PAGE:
By Dave Andrusko
Editor’s note. We’re including this story from the November 2002 issue of NRL News in our year-long “Roe at 40” series because the success of a campus pro-life group is always important news and because it signaled what because an ongoing resurgence of pro-life groups on campuses.
Bowing to a wave of criticism, the Student Bar Association (SBA) at Washington University in St. Louis has reversed itself and agreed to recognize Law Students Pro-Life. The October 15 turnabout followed on the heels of a sharply worded editorial that appeared the day before in the adamantly pro-abortion St. Louis Post-Dispatch, support from the American Civil Liberties Union of Eastern Missouri, and patient work by the Foundation for Individual Rights in Education.
Following two hours of hot debate, the law school’s student government changed course, voting to recognize Law Students Pro-Life on a vote of 27-6 with four abstentions. “I’ll be the first to admit that my argument had more holes in it than Swiss cheese,” said Jeff Wax, an SBA member, according to the Post-Dispatch.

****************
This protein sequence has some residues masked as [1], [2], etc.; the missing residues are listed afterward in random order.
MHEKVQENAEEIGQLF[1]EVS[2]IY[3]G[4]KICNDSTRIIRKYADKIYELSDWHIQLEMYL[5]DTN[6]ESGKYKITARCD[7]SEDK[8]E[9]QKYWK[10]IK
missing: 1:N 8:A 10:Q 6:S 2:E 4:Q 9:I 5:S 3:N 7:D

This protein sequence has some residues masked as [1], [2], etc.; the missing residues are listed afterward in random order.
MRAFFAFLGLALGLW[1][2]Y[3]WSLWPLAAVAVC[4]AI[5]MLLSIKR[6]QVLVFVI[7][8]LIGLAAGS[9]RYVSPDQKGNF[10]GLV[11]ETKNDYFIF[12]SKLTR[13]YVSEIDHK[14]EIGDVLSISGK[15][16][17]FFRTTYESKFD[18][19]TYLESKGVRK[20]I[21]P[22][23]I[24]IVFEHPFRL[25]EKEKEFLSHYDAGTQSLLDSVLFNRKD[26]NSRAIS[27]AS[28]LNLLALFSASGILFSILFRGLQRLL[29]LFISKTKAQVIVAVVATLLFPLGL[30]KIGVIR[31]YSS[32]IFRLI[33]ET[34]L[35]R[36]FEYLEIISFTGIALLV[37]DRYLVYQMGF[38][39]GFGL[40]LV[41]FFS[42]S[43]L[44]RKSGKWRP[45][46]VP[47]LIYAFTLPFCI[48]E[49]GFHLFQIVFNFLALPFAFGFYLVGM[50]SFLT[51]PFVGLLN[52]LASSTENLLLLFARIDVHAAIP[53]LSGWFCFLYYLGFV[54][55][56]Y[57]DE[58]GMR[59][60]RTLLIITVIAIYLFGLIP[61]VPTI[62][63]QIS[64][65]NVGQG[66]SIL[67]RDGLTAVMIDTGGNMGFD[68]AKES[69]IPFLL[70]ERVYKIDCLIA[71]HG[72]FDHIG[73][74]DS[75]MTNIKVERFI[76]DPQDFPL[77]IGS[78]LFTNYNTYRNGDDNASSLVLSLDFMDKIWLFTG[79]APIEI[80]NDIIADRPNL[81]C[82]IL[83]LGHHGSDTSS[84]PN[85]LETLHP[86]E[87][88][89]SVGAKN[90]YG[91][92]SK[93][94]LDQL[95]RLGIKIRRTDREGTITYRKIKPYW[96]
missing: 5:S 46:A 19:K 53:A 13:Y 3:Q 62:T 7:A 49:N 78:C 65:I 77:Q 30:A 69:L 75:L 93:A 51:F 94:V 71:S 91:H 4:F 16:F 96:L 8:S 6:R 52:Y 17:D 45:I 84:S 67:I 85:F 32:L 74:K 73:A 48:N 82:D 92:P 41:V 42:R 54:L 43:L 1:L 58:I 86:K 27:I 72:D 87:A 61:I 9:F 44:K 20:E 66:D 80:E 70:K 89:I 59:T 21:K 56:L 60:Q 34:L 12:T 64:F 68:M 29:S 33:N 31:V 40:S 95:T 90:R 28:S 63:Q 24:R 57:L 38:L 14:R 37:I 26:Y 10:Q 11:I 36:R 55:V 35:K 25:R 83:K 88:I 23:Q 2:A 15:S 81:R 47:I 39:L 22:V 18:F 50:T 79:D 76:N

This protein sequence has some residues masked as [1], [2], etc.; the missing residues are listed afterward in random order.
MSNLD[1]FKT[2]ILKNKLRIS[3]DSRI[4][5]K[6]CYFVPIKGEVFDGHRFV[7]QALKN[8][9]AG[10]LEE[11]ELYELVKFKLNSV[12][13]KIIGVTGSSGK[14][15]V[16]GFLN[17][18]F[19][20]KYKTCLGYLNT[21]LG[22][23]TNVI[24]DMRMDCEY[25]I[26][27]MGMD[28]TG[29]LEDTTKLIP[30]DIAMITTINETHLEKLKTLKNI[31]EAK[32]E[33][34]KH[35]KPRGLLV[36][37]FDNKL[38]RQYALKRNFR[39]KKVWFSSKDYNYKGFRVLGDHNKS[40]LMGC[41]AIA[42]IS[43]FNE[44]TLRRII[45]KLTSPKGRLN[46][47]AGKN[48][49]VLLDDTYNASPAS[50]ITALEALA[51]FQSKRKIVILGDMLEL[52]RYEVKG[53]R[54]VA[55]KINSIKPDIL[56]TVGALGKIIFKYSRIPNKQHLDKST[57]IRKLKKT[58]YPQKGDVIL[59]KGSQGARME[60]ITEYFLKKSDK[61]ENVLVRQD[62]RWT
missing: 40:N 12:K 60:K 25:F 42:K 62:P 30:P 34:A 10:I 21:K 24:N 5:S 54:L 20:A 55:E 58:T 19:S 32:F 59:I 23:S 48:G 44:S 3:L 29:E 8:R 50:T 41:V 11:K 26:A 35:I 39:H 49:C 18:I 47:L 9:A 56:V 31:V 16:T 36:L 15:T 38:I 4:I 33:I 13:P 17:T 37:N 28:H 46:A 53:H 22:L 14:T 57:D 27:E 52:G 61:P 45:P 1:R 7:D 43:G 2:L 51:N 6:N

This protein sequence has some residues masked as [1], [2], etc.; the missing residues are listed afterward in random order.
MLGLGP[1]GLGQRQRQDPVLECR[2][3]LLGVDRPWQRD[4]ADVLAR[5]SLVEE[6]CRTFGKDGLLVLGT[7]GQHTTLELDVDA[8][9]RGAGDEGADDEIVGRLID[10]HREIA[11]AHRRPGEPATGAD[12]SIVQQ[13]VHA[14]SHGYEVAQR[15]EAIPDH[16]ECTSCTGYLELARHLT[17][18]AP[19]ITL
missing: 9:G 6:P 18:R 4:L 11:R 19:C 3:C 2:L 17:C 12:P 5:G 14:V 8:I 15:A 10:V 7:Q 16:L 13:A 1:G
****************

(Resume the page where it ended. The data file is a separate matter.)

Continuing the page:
The SBA refusal to recognize Law Students Pro-Life–not once but three times–was based on grounds so flimsy it sparked intense resistance for its blatant assault on academic freedom.
Originally, SBA President Elliott Friedman archly informed Law Students Pro-Life that “the catching issue” was what he labeled “the narrowness of your group’s interests and goals.” The SBA, he wrote, “felt that the organization was not touching on all possible Pro Life issues” because it did not have an “anti-death penalty” position in its constitution.
But as the Post-Dispatch editorial pointed out, “It’s the narrow-mindedness of the SBA’s thinking — not the narrowness of the anti-abortion group — that’s the problem.” In truth,”The SBA already recognizes student groups for African-American and Asian students as well as Christians, Jews and proponents of gender and sexual equality — to say nothing of golfers.”
Dean Joel Seligman added his weight to calls for the SBA to reverse its position. When the SBA revisited the issue October 10, Dean Seligman said, “We appear to have stomped our foot down and said there’s only one ideologically and politically appropriate way to behave.”
Interestingly, Law Students Pro-Life had merely sought recognition–they hadn’t even requested money. Fortunately, in the end, cooler heads prevailed.
“Numerous students” spoke up for free speech, according to the Post-Dispatch. “I just want you to swallow your pride, forget about what’s been said and do what’s best for students,” said Zachary May, a first-year law student.
Several SBA members said they’d stayed with their prior votes, but they were ultimately outnumbered.
“We must respond as level-headed adults and not as chastised children,” Geoff Ulreich, an SBA member, told the Post-Dispatch.